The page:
The corps is also called upon to do many things outside of its preaching ministry. There is a regular program for the visitation of homes. Food is provided to the needy and referrals of the sick are made to doctors and hospitals and other charitable functions.

 There are approximately 1300 officers serving in the Southern Territory. An officer is one who has first received a divine call from God and has been accepted and trained and commissioned as a Salvation Army officer. Being commissioned in The Salvation Army is the equivalent to ordination. Officers of The Salvation Army are not permitted to have any outside employment whatever. Training of the officer consists of a two-year session of training. The officer is equivalent to the clergy of the church and can perform the four major ceremonies of the Army which include the swearing in of soldiers, performing marriages, burials and dedication of children. Salvation Army officers have served as chaplains in World War I, World War II and in Vietnam.

 While The Salvation Army officer is equivalent to the clergy of another church, the Salvation Army soldier is equivalent to the laity of another church. The Salvation Army has various steps that one must take before coming to soldiership. A person who is not affiliated with any church, who does not claim the Christian experience, must first go through a training program, called training for senior soldiership. Soldier applicants must become familiar with the doctrines, the steps that a person must take before becoming a Christian, must undergo a preliminary probation time, be reviewed by a census board, and then be accepted as a soldier in a ceremony conducted at a public meeting under The Salvation Army flag and under the flag of the Country. This is called the swearing-in ceremony and is used by The Salvation Army as its form of acceptance into the church. A soldier is a layman and can be any person of any background in the community.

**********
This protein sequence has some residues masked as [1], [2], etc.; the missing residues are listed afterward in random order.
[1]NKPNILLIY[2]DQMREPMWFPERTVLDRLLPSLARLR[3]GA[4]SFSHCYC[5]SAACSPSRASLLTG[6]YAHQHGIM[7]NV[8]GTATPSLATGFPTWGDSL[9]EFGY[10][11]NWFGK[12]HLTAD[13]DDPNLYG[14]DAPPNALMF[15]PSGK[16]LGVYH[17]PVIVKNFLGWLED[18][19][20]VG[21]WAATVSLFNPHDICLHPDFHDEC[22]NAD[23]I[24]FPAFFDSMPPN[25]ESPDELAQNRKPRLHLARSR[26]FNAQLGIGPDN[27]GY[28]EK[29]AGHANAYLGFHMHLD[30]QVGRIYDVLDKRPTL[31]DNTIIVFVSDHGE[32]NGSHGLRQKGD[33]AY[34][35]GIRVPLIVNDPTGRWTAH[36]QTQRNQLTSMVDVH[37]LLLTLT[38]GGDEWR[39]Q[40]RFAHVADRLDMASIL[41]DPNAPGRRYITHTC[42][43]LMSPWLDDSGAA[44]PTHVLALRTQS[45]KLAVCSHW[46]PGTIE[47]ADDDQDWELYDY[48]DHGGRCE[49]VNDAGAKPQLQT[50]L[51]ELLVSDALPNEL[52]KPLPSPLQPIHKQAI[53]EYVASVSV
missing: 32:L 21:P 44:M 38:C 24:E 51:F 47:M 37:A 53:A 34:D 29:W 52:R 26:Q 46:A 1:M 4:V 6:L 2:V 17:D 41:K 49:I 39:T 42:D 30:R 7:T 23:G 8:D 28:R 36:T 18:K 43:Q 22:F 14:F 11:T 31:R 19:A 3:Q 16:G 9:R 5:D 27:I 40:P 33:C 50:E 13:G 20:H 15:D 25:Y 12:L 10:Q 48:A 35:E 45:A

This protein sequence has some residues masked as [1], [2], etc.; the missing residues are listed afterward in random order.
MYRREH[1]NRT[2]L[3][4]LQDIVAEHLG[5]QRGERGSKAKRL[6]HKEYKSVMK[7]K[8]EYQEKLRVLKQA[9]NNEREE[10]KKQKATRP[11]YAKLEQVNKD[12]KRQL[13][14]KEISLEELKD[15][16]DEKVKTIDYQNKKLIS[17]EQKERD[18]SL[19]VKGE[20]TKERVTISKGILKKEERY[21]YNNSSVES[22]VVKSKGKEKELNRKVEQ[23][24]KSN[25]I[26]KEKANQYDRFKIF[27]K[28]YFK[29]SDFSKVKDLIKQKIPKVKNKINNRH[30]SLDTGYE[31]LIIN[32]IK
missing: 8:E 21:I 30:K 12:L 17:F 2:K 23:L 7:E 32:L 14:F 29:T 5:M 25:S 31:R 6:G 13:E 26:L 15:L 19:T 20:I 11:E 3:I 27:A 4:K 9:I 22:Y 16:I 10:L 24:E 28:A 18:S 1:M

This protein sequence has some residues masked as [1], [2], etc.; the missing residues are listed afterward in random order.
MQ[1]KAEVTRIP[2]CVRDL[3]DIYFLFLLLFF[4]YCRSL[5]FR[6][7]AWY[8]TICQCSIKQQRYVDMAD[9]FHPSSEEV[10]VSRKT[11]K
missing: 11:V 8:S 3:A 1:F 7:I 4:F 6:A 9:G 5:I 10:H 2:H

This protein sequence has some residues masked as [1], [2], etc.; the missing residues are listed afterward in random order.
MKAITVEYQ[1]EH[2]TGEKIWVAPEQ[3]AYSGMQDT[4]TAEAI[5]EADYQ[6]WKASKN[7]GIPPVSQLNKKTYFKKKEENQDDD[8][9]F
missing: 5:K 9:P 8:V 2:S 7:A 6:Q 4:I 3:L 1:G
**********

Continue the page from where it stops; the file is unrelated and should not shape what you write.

A person who does not have any other church affiliation, but is not prepared to make a commitment for Christian service and witness as a Christian, but who wants to have his name on a church roll for the purpose of burial, is known as an "adherent." In addition to adherents, there are persons known as "friends" who attend The Salvation Army services, but never become affiliated in any way. Numerous others are affiliated with the Army as "volunteers," lending moral support to The Salvation Army through membership on Advisory Boards and Women's Auxiliaries.

 There is also a classification known as "employees," of which there are approximately 3,000 in the Southern Territory. Employees may be of any race, any background, any origin, and they generally bring with them certain needed skills, ranging from doctors ...